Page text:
To maintain an eligible spouse on the U.Va. plan, employees will be required to complete an affidavit during open enrollment (Oct. 7 to Oct. 25) that asserts that the spouse does not have access to affordable care through another employer or that the spouse is eligible for U.Va. coverage as a benefit-eligible employee at the University or the U.Va. Health System.

Children can continue to be covered under the U.Va. Health Plan, even if coverage is available for them through a spouse.

A spouse who loses employment or health coverage during the plan year may be added to the U.Va. plan by entering the request in the benefits system within 60 days of the qualifying event.

“Employees should carefully review the details of this plan change. It requires specific actions during open enrollment to ensure that eligible spouses will be covered after the new year,” Carkeek said.

New Plan Names

Along with the introduction of a new, third-plan option this year, University Human Resources has renamed the plans available to eligible employees. The plan names are “Basic,” “Value” and “Choice.”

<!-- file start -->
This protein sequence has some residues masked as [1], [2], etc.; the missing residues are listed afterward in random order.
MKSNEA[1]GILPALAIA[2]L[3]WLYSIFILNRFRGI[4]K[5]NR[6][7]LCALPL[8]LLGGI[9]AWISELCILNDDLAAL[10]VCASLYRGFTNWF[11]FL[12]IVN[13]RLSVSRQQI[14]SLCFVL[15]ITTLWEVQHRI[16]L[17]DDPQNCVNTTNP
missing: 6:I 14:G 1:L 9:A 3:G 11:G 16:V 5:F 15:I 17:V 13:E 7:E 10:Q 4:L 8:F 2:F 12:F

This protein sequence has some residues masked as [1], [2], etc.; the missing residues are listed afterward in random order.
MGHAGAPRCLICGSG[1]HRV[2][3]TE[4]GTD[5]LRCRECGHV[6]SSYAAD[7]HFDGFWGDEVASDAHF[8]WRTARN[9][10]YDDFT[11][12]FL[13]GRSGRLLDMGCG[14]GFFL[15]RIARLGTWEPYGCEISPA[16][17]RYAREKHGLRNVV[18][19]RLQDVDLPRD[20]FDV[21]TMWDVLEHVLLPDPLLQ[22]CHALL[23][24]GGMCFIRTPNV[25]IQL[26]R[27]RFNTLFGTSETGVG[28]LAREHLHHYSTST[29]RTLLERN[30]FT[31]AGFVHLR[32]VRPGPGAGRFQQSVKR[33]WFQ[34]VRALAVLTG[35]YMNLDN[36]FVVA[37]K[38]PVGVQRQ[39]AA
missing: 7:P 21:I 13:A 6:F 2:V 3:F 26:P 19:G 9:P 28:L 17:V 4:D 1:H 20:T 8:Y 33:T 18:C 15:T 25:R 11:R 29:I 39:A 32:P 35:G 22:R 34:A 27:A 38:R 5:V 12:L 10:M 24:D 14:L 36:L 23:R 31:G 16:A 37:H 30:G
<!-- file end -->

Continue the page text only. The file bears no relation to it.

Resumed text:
The plan new for this year – which includes coverage with low premiums and high deductibles, accompanied by a Health Savings Account – is known as the Basic plan.

The former Low Premium has been rebranded as the Value plan, and the former High Premium plan will appear as an option during open enrollment as the Choice plan.

“The new names are intended to offer clarity about the plans,” Carkeek said. “They reflect the fact that employees have several options to let them decide the appropriate level of coverage and costs based on their own needs. Significantly more details will be provided prior to and during open enrollment, both through mailings, online and through email communications to employees.”

For information about the plan changes and new options, click here.

Media Contact